Let’s compare the last week of July this year with the same period in 2022. From the standpoint of general consumer spending, it’s up marginally over the past year, according to Bank of America credit-card spending data. So that is an indicator that things are not as robust as people may feel. Behaviorally, consumers are still spending on experiences. For example, entertainment and restaurants are up double digits year-over-year.
What’s the most optimistic view and the most pessimistic view of the economy?
First, I’ll take the optimistic view. The Fed narrative changes to a slightly dovish tone, which means July was their last hike. Inflation rolls over. Then you have a situation where the S&P 500 still has their pricing power, but margins improve and you have a shot to 5,000. Add to this, consumer spending remains resilient. Here’s why I think you can make that case: Today, there’s approximately $11 trillion in home mortgages, 90% of them are fixed rate. And of those, about 60% are below 4%. So, most homeowners are not paying a high financing rate, and more importantly, their payments are fixed.
Yet the “owner’s equivalent rent,” which makes up about a quarter of the Consumer Price Index (CPI), is showing year-over-year growth of 8%. But if you’re on a fixed-rate mortgage, you don’t get hit with that element of the CPI. I think that prints an artificially high CPI number for owners, which means the consumer has more purchasing power than we think. That is an optimistic view.
Okay, what about the pessimistic view?
That would be the economy slows quickly, layoffs start, and inflation rolls over, but the Fed stays hawkish because inflation still sits above their 2% range. Then velocity slows further, financial conditions tighten, and the negative feedback loop starts.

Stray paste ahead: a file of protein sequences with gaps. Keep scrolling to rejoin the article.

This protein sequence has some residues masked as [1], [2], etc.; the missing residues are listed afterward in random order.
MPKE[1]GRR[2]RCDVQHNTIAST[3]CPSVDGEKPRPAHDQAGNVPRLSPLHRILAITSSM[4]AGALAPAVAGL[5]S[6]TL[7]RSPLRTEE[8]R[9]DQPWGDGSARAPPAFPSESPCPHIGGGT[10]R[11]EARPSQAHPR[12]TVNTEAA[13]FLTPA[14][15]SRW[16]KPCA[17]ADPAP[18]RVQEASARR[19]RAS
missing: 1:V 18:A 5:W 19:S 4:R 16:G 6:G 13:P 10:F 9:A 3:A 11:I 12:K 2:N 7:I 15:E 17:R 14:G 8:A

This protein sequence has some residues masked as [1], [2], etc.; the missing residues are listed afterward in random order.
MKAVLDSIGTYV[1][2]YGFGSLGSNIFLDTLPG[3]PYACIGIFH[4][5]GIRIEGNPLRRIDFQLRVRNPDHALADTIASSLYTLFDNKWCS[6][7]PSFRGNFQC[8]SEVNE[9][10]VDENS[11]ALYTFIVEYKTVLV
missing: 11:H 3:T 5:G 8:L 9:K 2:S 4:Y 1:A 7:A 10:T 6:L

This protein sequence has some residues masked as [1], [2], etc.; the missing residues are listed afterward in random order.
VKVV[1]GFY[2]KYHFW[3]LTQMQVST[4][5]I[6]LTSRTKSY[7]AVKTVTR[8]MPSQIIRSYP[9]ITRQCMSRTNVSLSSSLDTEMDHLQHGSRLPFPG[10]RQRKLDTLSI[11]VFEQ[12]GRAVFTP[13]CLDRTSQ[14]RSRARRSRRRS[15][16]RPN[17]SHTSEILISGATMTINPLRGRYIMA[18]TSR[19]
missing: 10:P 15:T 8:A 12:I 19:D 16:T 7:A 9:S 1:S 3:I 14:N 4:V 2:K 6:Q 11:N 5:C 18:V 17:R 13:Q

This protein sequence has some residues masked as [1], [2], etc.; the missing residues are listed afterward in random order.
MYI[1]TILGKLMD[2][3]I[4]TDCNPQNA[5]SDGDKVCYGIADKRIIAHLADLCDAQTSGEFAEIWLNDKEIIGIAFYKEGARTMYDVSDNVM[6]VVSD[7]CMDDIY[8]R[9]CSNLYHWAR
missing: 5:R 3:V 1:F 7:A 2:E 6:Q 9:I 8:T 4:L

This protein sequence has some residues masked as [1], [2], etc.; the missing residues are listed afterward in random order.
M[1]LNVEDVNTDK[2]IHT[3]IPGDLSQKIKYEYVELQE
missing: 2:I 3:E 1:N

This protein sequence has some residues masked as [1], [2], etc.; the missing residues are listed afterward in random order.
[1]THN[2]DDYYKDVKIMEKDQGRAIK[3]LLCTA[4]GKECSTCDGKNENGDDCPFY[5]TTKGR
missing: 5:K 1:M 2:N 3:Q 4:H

What did everyone pretty much get wrong at the start of the year when expectations were nearly 100% for recession in 2023?
I thought that we’d have lower rates. We’ve seen the S&P up 20% in the first seven months of the year, the 10-year Treasury is now over 4%, and the Fed has been raising rates more aggressively than many expected. So, I’d say on the rate side, most Wall Street forecasts and pundits have been incorrect.
I’m pleasantly surprised with the 10-year Treasury above 4%—I think it makes bond yields very attractive. But certainly, many people, including myself, have been incorrect about the strength of markets.
Opportunities in Fixed Income
Where do you see opportunities in fixed income today?
In general, I’ve been constructive on credit now for over a year, and I remain constructive on credit because I believe an investor is getting compensated for the risk they’re taking. So far this year, high-yield bonds are up 6 to 7%. Floating rate is up 7 to 8% in total return, and you’re still getting compensated with a 10 to 11% yield. You’re not taking very much interest-rate risk, but you’re getting compensated quite heavily for credit risk.
In the meantime, with the 10-year Treasury moving to over 4%, I think the investment-grade side now has yields above 5%. If you believe that the economy will slow down and that rates will be lower in the next year or two, taking on some duration also helps. I’m still a proponent of the barbell, which I think gives you quite a bit of compensation on the credit side in floating-rate loans and you’re also getting compensated to take a position in duration-based assets. A core assumption is the 10-year Treasury has a better chance to go from 4 to 3%, than it does to 5%. Overall, I think credit has compensated investors nicely.
Do you have growing concerns around defaults?
My concerns are on the margin right now. The economy is performing better than expected. Companies have done a better job managing their balance sheets. We haven’t seen as many leverage takeouts as when private equity was extremely active back in 2018-19. It is expected that defaults will rise, but not to a level that’s unmanageable. I also think what’s going to be telling over the next six to 12 months is the access companies have to the markets. In other words, if they need to refinance or they need to raise more capital, how open will the markets be? Right now, for corporate credit, they’re pretty open, but as maturity walls come in, will that remain the same? We’ll see, but currently, rising defaults are priced in. We’re sitting at a 2 to 3% default rate, and expectations are in the 4% range. If I think they get above 5%, then you might start to have softening credit performance.
Let’s go to the lightning round. First phrase: the AI opportunity.
I believe a large portion may be amazing, but there may be a smaller portion that could be very dangerous for the flawed species we are.